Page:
Professor Marcia Langton AM, Associate Provost and Foundation Chair of Australian Indigenous Studies at The University of Melbourne, gave a keynote speech at the conference with a clear message to governments:

“Give the money to the Indigenous sector. Give the power to the Indigenous sector.”

The report directed recommendations at all governments across Australia and New Zealand, encouraging them to adopt a vision that “invests in Indigenous employment and leadership in the public service; recognises the need to reset relationships with communities; and acknowledges that Indigenous peoples, communities, culture and knowledge are central to delivering better public value”.

The ANZSOG conference delegates agreed on four key messages:

  • Give communities more control — Communities need the money, authority and power to identify their priorities, make their own investment decisions, and deliver their own services. Empowered communities exercising Indigenous jurisdiction can deliver better and more efficient outcomes for First Peoples.
  • Everyone can learn from Indigenous ways of knowing and being — Governments must support the expression, continuation and celebration of Indigenous language, culture and knowledge. Culture is essential to the wellbeing of Indigenous communities and investing in culture can improve trust and relationships between communities and government. Indigenous culture is also central to mainstream Australian and New Zealand cultural identity and positioning our countries as thought leaders.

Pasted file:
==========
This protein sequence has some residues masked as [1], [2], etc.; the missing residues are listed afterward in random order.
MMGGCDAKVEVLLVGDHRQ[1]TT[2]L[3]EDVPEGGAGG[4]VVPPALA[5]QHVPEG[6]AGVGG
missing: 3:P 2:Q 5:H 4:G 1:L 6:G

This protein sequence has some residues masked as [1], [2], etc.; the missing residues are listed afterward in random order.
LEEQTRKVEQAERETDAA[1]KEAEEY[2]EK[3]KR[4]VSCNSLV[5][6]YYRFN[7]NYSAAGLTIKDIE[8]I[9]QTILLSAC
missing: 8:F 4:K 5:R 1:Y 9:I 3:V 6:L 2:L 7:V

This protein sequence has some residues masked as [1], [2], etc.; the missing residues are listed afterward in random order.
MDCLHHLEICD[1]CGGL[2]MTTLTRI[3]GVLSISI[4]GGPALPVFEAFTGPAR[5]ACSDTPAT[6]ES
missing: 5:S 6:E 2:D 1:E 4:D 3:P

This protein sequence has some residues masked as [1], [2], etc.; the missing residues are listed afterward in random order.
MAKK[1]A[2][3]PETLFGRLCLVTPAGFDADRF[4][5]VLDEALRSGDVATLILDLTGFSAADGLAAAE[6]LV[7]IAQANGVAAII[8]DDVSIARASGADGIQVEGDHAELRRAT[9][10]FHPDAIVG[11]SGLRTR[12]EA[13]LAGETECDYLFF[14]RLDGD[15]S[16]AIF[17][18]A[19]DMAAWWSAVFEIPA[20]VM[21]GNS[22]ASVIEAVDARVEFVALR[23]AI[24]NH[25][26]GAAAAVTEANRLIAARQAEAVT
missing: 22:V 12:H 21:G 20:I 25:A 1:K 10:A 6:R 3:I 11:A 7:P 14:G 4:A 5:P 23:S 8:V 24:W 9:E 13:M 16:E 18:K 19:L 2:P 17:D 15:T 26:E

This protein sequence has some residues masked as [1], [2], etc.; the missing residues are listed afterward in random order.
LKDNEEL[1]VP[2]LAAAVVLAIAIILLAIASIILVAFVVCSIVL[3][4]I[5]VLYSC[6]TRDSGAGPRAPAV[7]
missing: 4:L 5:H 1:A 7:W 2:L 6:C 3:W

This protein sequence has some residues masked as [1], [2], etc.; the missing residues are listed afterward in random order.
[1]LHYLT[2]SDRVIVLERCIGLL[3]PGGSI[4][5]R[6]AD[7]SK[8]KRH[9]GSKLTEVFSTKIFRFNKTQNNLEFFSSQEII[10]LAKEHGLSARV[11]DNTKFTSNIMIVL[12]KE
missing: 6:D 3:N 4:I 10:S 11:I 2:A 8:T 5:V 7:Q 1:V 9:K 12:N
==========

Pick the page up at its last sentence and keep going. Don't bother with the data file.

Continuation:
• Representation matters — We need Indigenous people represented across the public service at all levels, and particularly as senior decision-makers. Indigenous people bring unique perspectives, knowledge and experience and can challenge the status quo to affect positive change for communities.
  • We are all agents for change – All of us have a responsibility to challenge our own mindset and the mindsets of the people we work with, to achieve change in Indigenous public administration. While systematic changes and re-imaginings may be necessary in the long run, every individual can challenge the way things have always been done and assumptions about what works for communities. Individuals must reimagine themselves, their role in the system, and their relationship with Indigenous people and communities. Indigenous public servants must also reimagine themselves as leaders who have a right to be present, a story to tell, and a voice to be heard.

READ MORE: Marcia Langton: Government accelerating Indigenous people into ‘permanent poverty’


The Queensland government launched a “Tracks to Treaty” commitment on Sunday, marking the end of NAIDOC Week. The Palaszczuk government pledged to work towards negotiating treaties with First Nations Queenslanders, to promote and support “self-determination, truth-telling, local decision making, and better life outcomes for Aboriginal and Torres Strait Islander Queenslanders”.

A panel of Aboriginal and Torres Strait Islander Queenslanders and Indigenous Queenslanders — co-chaired by Dr Jackie Huggins AM and Michael Lavarch AO — will focus on delivering the commitment.

A Treaty Working Group will be established to conduct state-wide consultation and engagement as part of developing the Path to Treaty process.

Jackie Trad said a discussion paper will be released in the coming weeks for Queenslanders to have their say on the process.

“It comes because Aboriginal and Torres Strait Islander Queenslanders are calling for a new relationship moving forward, where actions must speak louder than words,” Trad said.

“We hope that this process goes some way to right the wrongs of the past and sets the foundation for a new and just relationship towards our shared future.”